In a 6-3 decision, the Supreme Court upheld Oregon's physician-assisted suicide — the only law of its kind in the nation. The law has been before Oregon voters twice. It allows a terminally ill patient to take an overdose of drugs under two conditions: two doctors agree the patient is terminally ill and they believe the patient is of sound mind.
for the majority, Justice Anthony Kennedy rebuffed efforts by the nation's top law enforcement official, Attorney General Alberto Gonzales, to criminally charge doctors who helped people end their lives. According to Gonzales, federal drug laws did not permit or condone doctor-assisted suicide.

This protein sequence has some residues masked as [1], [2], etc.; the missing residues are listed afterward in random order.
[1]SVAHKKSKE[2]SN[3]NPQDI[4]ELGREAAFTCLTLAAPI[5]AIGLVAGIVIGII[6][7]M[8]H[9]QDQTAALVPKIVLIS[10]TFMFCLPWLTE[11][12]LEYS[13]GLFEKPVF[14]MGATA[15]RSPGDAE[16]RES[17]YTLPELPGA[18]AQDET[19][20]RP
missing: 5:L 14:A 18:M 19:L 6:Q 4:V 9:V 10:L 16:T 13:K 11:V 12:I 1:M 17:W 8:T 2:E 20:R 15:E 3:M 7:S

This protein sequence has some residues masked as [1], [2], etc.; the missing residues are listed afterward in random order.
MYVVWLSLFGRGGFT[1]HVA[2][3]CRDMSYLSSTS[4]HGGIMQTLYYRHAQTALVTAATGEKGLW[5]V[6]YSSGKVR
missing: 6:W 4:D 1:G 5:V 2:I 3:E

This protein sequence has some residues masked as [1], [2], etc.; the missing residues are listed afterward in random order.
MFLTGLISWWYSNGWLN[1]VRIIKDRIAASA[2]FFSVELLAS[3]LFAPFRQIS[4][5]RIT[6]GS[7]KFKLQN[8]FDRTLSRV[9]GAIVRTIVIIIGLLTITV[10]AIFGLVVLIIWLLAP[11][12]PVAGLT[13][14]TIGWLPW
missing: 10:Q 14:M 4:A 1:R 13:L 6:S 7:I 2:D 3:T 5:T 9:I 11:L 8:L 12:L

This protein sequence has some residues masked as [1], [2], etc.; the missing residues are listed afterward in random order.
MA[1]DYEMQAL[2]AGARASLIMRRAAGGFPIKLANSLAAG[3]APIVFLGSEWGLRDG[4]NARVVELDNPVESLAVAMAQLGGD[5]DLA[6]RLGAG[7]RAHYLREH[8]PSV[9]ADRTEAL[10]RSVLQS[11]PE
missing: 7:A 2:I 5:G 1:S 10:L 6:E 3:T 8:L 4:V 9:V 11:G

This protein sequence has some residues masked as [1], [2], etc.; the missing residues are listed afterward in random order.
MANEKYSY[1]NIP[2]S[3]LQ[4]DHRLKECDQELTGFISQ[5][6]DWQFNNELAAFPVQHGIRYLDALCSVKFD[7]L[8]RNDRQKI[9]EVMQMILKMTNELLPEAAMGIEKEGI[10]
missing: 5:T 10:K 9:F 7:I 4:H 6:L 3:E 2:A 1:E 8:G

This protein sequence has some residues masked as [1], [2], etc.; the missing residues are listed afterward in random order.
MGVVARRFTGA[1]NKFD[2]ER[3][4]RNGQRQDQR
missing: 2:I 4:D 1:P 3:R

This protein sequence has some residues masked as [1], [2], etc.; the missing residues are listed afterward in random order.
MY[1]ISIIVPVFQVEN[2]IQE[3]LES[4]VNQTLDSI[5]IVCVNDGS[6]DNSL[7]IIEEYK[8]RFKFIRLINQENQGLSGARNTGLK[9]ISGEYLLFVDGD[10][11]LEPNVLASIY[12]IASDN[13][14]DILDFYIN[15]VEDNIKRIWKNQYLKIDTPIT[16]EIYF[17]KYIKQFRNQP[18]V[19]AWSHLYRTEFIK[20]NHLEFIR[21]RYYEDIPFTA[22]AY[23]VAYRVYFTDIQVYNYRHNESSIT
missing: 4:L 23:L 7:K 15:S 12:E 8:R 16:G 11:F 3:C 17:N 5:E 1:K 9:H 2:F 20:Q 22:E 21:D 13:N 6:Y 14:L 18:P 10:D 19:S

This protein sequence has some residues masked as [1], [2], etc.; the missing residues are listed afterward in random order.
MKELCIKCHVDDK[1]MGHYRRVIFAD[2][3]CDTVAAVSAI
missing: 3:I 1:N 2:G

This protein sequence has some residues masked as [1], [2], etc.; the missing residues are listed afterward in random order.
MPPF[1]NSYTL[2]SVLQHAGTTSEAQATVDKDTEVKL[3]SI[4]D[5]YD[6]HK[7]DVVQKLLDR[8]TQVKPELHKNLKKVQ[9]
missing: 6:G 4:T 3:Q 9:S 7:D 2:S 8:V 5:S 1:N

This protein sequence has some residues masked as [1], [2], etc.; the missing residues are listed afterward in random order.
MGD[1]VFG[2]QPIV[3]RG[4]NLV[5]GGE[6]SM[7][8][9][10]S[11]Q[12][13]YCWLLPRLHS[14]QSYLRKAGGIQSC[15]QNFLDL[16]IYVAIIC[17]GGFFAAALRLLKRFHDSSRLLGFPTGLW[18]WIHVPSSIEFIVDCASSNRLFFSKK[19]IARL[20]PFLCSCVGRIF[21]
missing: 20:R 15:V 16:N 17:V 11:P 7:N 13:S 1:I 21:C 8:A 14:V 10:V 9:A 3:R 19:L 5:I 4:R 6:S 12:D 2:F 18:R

Dissenting: Justices Antonin Scalia and Clarence Thomas and new Chief Justice John Roberts, the three most conservative members of the court.
Reuters reports: "Kennedy, joined by another moderate conservative, retiring Justice Sandra Day O'Connor, and the court's four most liberal members, said the authority claimed by Ashcroft was 'both beyond his expertise and incongruous with the statutory purposes and design.'"
The White House expressed disappointment: "We are disappointed at the decision. The president remains fully committed to building a culture of life ... that is built on valuing life at all stages."
Should Samuel Alito have been confirmed, one can only speculate as to his decision. However, in general, analysts align him more closely with the dissenters than the majority.
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